Basically, there are three ways a person can prevent the body reaching stage 3 CKD: the first one is to have a kidney-friendly diet; the next one is to have a very good discipline when it comes to medications, and the third one is to exercise.

As for a kidney-friendly diet the idea is to eat the correct amount of calories, cut down on  phosphorus-rich foods because it is very hard for the kidney to process this type of food and avoid high-potassium foods (if  there is a possibility of a dietician it is a good idea because people can understand the amount of  potassium they can take.

Medications include drugs to prevent risk factors such as blood sugar levels and blood pressure.

Exercising and non-smoking become very important at this stage just to prevent the progression of CKD and to help the patient live his life as normal as possible.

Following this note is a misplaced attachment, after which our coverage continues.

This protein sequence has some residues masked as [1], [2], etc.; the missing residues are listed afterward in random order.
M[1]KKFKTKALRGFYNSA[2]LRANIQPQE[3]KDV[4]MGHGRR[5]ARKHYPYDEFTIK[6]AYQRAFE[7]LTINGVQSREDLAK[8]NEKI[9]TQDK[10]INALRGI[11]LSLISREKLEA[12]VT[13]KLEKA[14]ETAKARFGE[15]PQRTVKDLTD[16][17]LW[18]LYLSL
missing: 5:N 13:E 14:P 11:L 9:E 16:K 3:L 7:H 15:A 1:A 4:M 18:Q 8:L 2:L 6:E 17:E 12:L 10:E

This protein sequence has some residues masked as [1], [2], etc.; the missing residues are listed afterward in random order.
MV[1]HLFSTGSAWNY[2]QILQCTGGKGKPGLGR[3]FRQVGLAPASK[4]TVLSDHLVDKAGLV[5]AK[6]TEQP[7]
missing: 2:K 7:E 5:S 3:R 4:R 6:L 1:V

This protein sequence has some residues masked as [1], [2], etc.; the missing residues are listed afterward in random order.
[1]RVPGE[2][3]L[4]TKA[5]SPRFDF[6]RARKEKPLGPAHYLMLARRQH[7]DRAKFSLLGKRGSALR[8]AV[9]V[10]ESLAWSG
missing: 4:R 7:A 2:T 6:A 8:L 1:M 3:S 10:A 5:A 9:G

Be sure to also read this post about The Most Significant Early Symptoms Of Kidney Disease

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Understanding the 5 stages of Chronic Kidney Disease

We do not have to stress out or even define what CKD is because we have discussed it in this blog in several articles and we already know what it is all about.

Instead today we are going to take a deep look at the 5 stages of Chronic Kidney Disease that were developed or designed by the National Kidney Foundation (NKF) in order to understand better Kidney diseases and to give doctors  some sort of guideline that will help them identify the evolution of the kidney disease and know how to give the patient the best care possible for each stage.

FIVE_5 stages of Chronic Kidney Disease

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Let’s take a look at those 5 stages.

Stage 1 and 2: